U.S. admiral urges caution on Iran


Justin Webb, North America editor

BBC News
July 2, 2008


America's top military officer has said opening up a third front in the Middle East through a strike on Iran would be "extremely stressful" for US forces.

Adm. Mike Mullen, chairman of the Joint Chiefs of Staff, was commenting on the likelihood of US or Israeli military action over Iran's nuclear program.

Tensions have risen amid reports Israel may be planning a possible strike against Iran's nuclear facilities.

Iran denies its nuclear program is anything other than peaceful.

It has been clear for some time that Adm. Mullen does not want to attack Iran, but his latest remarks suggest that he is fighting hard behind the scenes for both the US and Israel to think carefully about the consequences of an attack before considering mounting it.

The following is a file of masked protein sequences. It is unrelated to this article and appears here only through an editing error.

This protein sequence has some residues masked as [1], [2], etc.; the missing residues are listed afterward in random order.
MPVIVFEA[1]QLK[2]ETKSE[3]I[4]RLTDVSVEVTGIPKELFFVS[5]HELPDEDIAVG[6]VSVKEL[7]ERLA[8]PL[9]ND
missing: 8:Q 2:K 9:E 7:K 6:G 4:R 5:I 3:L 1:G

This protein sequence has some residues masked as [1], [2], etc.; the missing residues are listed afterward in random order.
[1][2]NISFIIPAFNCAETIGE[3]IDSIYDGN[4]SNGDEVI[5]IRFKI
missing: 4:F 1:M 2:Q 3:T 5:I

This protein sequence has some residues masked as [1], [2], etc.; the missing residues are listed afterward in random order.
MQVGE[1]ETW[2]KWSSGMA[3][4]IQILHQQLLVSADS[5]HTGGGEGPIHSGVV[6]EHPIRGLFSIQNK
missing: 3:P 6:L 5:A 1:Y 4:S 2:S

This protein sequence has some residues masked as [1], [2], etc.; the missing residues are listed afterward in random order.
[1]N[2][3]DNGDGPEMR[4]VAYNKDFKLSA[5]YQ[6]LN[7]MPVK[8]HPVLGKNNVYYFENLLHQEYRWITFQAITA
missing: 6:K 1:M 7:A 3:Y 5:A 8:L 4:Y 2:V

He said opening up a third front, after Iraq and Afghanistan, would be "extremely stressful, very challenging, with consequences that would be difficult to predict".

In response to a question about an Israeli attack on Iran, rather than American action, Adm. Mullen appeared to suggest that the US could not avoid becoming involved.

"My position with regard to the Iranian regime hasn't changed. They remain a destabilizing factor in the region," he said.

"But I'm convinced that the solution still lies in using other elements of national power to change Iranian behavior, including diplomatic, financial and international pressure."

He called for dialogue between the US and Tehran.

Adm. Mullen's boss, US President George W. Bush, has also been asked about recent speculation that there might be a military strike on Iran.

The president said all options were on the table but that military action would not be his first choice. His senior soldiers will be pleased to hear it.

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Published: 2008/07/02